The Editor’s Desk by Shawn McMullen
I owned a Daniel Boone action figure when I was a boy. It was one of my favorite toys. Among other accessories, my 12-inch molded plastic wilderness hero came outfitted with a hatchet, a flintlock rifle, bear and beaver traps, and a removable coonskin cap.
My action figure and I rarely missed an episode of the NBC TV series where Fess Parker, who himself seemed larger than life to a 10-year-old future frontiersman, played the role of Daniel Boone. I can still sing the opening lines of the series theme song.
Daniel Boone was a man,
Yes, a big man!
With an eye like an eagle
And as tall as a mountain was he!
Fess Parker’s Daniel Boone was a leader. I admired the way he brokered peace between hostile parties in the American wilderness. I sat in awe of the homespun wisdom he graciously dispensed to the folks in the settlements. I envied his ability to blaze a trail and lead others through uncharted territory. When Fess was at the head of the procession, those who followed had nothing to fear. They knew they were heading in the right direction.
We live in a different America today, but we still need trailblazers—men and women who know where they’re going and can point the way for those who follow.
That’s certainly true when it comes to learning about relationships. Who can today’s teens and young adults look to as models for relating to members of the opposite sex? Sadly, there is no shortage of inferior examples. TV sitcoms and box office hits tell them it’s OK to have sex with anyone who appeals to you—and at any time. That marriage is an option—and for that matter, an inferior one.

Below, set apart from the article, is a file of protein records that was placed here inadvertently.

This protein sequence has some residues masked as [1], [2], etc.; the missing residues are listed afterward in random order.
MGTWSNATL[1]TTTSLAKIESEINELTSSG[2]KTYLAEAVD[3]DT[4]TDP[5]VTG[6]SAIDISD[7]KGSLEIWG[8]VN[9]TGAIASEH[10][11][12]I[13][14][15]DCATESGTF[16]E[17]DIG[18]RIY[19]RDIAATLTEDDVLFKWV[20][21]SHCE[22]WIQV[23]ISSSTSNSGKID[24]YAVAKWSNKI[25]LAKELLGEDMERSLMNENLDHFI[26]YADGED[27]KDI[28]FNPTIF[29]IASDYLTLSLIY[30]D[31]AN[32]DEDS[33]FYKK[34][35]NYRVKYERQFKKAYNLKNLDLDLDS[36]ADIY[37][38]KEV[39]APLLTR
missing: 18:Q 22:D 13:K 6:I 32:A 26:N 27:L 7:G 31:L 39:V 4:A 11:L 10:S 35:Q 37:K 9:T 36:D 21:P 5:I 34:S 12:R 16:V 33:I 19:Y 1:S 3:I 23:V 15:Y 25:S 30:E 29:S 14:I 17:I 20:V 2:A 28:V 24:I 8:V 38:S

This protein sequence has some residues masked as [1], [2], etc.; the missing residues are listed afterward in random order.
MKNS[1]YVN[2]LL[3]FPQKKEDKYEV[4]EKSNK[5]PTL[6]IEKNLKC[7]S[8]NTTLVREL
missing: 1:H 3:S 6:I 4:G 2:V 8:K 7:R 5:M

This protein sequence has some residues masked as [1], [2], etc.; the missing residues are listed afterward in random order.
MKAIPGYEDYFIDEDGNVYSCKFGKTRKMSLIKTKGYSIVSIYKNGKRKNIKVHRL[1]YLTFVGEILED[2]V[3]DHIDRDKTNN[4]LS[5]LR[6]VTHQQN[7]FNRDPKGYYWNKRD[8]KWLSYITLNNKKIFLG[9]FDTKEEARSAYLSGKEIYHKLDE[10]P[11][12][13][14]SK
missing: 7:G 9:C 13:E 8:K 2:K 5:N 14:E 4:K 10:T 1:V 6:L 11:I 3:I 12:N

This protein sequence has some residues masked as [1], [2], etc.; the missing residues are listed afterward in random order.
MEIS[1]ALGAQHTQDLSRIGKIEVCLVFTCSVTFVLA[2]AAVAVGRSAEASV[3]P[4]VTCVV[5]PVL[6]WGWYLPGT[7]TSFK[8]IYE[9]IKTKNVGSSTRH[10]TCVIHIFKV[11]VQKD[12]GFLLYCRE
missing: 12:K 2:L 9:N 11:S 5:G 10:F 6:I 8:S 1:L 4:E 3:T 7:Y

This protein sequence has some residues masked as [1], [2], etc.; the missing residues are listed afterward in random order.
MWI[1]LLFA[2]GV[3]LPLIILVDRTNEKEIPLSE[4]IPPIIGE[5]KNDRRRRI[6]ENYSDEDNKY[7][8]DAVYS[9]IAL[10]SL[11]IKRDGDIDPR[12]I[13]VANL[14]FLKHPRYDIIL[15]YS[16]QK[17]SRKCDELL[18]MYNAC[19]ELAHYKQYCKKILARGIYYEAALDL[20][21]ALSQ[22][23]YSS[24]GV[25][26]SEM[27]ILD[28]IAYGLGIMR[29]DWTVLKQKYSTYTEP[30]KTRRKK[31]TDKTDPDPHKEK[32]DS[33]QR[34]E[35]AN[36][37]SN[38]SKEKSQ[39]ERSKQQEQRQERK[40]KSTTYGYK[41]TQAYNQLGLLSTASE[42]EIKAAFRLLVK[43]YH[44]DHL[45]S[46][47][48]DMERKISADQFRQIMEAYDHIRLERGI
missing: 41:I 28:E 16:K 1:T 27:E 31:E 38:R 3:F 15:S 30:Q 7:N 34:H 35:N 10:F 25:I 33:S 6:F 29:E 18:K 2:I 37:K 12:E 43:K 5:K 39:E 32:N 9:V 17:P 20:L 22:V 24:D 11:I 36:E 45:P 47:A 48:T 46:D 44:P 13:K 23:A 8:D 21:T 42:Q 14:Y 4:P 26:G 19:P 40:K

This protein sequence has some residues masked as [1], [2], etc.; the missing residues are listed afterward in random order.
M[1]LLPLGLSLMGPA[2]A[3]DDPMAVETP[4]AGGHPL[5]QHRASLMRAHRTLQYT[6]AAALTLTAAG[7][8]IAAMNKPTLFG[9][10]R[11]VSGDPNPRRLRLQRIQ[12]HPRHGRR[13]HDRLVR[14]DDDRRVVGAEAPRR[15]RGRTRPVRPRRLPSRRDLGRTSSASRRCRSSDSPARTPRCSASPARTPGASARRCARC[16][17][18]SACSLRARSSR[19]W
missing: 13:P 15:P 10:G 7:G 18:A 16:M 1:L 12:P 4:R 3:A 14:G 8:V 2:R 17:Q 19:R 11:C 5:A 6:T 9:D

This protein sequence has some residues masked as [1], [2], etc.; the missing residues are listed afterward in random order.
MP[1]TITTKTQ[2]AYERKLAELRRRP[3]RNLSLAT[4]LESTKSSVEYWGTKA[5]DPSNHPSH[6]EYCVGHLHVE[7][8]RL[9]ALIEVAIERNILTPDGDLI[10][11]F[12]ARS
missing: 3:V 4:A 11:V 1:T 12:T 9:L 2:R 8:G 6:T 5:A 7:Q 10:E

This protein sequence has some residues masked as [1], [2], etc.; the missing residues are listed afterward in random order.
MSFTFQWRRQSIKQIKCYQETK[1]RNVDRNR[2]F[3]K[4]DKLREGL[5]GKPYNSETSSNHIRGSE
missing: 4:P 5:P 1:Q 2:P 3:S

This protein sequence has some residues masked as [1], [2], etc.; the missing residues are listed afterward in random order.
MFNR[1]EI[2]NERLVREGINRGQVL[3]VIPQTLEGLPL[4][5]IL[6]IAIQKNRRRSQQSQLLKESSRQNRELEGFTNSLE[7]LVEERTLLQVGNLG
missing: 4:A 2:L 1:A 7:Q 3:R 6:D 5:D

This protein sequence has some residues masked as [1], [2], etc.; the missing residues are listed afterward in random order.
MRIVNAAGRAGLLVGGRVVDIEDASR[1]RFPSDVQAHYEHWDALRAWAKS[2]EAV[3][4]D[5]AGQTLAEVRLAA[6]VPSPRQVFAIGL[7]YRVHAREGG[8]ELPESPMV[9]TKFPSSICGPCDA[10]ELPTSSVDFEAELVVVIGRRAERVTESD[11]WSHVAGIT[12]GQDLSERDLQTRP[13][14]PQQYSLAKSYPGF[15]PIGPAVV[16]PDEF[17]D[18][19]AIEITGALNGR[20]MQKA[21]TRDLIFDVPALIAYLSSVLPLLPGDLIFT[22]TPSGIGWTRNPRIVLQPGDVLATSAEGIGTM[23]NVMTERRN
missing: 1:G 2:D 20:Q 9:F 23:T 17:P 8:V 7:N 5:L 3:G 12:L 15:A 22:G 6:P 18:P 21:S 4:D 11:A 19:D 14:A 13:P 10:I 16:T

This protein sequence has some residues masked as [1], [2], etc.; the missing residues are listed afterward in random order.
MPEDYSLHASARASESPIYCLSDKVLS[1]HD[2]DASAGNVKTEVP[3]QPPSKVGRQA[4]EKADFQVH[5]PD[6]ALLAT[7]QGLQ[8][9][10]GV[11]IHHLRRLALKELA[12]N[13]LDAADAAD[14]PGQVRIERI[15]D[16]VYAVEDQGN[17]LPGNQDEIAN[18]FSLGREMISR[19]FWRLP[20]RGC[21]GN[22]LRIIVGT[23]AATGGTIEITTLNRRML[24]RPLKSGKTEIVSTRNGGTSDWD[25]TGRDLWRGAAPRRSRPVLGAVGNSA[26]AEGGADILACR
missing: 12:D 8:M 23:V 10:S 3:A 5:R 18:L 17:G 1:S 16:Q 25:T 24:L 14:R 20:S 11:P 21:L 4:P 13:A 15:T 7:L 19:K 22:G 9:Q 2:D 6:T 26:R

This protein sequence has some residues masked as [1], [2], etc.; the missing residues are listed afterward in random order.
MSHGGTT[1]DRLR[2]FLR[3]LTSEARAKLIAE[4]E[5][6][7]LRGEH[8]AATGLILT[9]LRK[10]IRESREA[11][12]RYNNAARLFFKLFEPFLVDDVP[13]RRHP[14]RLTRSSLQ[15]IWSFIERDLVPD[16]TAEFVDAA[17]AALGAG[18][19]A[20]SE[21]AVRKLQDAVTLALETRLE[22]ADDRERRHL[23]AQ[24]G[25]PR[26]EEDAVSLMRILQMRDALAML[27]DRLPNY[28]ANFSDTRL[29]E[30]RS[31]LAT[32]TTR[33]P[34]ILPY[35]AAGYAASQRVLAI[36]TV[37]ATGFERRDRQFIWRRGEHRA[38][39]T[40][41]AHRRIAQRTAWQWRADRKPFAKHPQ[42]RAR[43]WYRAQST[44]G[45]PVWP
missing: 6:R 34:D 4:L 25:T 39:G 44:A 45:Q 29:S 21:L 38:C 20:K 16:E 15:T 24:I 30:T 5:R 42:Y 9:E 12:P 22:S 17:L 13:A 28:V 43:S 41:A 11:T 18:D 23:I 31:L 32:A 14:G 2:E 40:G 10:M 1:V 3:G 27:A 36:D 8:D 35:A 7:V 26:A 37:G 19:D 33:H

Many legendary sports heroes have convinced our young men and women that fame and wealth place people above the normal standards of service and sacrifice that mark healthy relationships.
And what about our political leaders? While many of America’s top politicians are faithful to their families, many others are not. For some, only public exposure ends the hypocrisy.
Many of these folks are blazing trails in their respective fields, but all the while they’re leading America’s youth down the wrong paths.
Where can this generation turn to find positive role models of healthy relationships—not only in the context of sexuality, but in all of life? Let me suggest two areas: the home and the church. In these arenas joyful singles and happily married couples can have a life-changing impact on the young people around them.
Young people need relationship role models who respect one another. They need to see couples at home and in the church who hold each other in high regard, who speak kindly to one another in public, who look out for and protect one another. They need to see single adults who are fulfilled in their jobs and ministries, who show respect toward members of the opposite sex, and whose relationships are marked by purity and holiness.
They need to be around couples who defer to one another and are considerate of one another’s needs and wishes. They need to spend time with single adults who model selflessness and service.
Today’s generation needs such models. Someone must lead the way. Will you?